Of course, particulary since I have never actually used that setup, there is the possibility there is a problem that is not apparent to me. If you are still having problems and looking for more help, it would help (at least me) to see your soundcard calibration and you mic calibration curves. You just need to check those boxes.
 

·
Registered
Joined
·
16 Posts
Discussion Starter #8
Okay, I have done some more troubleshooting today.

First, I ran the sound card calibration - that only brought minor changes, but then I realized I had a problem in calibrating - it was impossible to bring the input and output levels close to each other without turning the OS volume almost to zero (1 out of 50). That can't be good since that's digital volume... But I tried both anyway.


I tested a loopback after calibrating the UCA-202, which measured flat of course.

I'm pretty tired right now and haven't had the willpower to do a proper design of experiment so far - and as I've been playing around, I've noticed a ton of different behaviors that I haven't been able to pin down yet. So for now, I'm going to focus on the couple of things I did carefully measure.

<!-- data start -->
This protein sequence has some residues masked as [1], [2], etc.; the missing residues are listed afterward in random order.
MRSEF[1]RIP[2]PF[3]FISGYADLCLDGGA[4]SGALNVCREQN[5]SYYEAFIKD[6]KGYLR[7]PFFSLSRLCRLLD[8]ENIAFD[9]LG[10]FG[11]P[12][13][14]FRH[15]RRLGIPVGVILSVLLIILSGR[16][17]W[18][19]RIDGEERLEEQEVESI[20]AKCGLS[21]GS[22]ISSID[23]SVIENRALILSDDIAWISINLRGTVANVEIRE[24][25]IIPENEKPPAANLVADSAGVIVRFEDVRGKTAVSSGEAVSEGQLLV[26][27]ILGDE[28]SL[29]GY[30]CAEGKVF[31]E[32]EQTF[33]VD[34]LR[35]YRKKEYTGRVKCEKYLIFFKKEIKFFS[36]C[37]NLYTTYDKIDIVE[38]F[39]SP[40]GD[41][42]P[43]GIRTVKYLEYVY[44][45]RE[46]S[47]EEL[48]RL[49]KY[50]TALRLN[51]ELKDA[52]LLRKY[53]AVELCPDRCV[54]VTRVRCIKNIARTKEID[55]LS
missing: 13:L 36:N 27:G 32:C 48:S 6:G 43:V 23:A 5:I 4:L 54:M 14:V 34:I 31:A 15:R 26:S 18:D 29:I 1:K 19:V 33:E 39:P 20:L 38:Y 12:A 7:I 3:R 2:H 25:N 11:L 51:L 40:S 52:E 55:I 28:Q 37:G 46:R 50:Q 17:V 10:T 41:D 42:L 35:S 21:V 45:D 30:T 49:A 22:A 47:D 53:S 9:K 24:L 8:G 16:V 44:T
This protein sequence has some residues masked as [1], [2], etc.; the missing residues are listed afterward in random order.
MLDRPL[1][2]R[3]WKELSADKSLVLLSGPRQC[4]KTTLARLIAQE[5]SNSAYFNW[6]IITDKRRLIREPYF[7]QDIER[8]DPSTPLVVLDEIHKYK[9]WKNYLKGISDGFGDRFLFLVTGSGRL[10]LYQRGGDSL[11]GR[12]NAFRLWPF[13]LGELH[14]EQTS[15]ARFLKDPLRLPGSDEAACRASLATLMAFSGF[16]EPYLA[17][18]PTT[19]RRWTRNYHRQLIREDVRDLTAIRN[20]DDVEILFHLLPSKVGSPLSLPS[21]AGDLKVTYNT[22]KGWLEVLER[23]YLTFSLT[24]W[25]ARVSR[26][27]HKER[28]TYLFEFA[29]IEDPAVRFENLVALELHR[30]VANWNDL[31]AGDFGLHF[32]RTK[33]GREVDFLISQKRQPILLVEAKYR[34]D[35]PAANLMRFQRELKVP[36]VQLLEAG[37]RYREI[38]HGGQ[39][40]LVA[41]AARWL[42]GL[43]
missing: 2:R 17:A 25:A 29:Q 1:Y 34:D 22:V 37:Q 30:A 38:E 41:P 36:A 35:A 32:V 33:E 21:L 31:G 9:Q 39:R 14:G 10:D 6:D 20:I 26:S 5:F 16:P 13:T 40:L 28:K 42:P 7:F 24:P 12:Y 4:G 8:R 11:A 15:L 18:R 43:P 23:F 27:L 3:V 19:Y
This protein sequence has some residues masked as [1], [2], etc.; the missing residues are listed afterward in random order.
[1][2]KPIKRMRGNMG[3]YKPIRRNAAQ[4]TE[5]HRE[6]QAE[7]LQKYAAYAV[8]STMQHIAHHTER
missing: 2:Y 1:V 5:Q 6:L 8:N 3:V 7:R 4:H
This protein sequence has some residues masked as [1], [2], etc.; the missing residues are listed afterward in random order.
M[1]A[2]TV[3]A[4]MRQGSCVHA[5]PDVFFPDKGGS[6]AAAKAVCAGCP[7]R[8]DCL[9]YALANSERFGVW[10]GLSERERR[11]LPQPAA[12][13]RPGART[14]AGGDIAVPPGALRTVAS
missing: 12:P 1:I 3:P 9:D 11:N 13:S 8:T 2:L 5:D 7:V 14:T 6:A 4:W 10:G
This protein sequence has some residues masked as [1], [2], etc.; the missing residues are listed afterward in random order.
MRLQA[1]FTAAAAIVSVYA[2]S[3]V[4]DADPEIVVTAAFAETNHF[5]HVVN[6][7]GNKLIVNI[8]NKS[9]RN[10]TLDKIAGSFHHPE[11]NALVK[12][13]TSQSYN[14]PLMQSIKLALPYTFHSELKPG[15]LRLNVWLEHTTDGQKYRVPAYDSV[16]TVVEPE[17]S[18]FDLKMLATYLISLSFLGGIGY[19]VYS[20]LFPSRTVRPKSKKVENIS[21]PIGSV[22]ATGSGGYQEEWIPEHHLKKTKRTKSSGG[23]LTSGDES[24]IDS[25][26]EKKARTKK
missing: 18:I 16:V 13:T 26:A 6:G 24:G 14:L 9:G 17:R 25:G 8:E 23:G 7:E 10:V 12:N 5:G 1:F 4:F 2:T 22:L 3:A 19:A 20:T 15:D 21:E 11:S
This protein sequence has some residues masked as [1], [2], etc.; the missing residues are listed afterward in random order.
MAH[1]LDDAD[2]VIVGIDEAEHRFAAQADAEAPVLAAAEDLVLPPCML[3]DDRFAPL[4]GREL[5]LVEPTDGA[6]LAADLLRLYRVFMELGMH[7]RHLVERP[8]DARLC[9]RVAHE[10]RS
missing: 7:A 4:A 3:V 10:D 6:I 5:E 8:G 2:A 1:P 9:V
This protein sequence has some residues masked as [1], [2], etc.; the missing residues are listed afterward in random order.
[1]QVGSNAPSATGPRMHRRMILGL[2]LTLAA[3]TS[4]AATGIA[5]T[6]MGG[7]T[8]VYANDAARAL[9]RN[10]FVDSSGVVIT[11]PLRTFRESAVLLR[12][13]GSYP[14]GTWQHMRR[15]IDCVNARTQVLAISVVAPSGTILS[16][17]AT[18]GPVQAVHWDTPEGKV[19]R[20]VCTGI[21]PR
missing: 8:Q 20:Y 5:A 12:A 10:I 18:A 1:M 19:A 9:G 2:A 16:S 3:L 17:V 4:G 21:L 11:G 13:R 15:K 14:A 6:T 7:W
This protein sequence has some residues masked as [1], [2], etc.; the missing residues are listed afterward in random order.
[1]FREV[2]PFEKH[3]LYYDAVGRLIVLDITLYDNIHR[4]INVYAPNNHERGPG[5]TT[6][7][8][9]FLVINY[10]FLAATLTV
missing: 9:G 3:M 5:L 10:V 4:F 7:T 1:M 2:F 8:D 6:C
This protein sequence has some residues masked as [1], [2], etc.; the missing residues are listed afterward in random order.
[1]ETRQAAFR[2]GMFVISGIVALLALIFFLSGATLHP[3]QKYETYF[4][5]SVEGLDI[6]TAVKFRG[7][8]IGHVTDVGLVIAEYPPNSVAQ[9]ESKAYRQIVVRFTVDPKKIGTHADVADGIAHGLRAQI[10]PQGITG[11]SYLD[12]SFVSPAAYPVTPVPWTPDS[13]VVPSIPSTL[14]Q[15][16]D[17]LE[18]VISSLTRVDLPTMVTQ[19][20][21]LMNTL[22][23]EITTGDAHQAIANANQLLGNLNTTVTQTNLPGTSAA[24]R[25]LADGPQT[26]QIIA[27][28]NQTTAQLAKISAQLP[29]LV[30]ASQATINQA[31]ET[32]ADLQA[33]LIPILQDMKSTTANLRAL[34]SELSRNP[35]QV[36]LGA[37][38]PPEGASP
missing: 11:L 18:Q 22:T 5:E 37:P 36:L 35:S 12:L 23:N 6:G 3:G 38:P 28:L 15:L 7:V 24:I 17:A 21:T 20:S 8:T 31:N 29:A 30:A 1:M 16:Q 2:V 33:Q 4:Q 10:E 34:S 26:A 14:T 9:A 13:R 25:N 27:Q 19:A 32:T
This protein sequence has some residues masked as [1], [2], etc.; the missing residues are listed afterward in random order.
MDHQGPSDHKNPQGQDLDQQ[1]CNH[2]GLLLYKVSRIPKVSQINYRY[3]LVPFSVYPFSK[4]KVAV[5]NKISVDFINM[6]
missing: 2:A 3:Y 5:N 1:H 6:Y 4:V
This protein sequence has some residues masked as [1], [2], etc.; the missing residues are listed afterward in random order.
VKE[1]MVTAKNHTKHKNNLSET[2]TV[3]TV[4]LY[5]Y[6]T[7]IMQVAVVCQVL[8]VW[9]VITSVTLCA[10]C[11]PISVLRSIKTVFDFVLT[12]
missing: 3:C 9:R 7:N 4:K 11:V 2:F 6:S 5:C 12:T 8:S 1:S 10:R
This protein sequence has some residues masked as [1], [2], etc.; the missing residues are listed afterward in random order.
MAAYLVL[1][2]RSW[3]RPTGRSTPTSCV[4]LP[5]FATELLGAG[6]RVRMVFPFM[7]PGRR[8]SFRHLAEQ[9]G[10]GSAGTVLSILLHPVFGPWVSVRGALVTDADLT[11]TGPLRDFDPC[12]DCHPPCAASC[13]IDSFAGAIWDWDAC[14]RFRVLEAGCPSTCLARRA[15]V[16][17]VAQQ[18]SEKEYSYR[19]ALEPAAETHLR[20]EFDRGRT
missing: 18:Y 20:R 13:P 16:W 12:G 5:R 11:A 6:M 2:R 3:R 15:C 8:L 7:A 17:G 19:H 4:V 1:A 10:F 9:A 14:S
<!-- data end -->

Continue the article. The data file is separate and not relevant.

First, I set everything up, calibrating the SPL level to the meter. This was using no calibration curve or weighting - The C-weighting would only increase my results below 10 Hz (and no higher) and the RS meter compensation would also increase the low frequency readings I got. I first had this problem without using either the weighting or the compensation, so to add them in where they would only mask my problem seems as if it would needlessly complicate the measurements.

I calibrated the SPL at 75 dB with the meter set at the 80 dB range. I can't remember the output dB FS level, but importantly it was the same throughout all of the first experiment's tests - and I believe I did not change it between calibrating the SPL and taking the measurements.

So I took my first measurement with the RS meter set at the 80 dB range - it was near clipping with the signal. Then, without changing anything else, I set the RS meter to the 100 dB range and measured again. I then changed it again to the 110 dB range (I threw out the 120 dB range numbers as I started to run into other non-linearities (presumably from the mic input into the UCA-202 from the RS SPL meter being so low.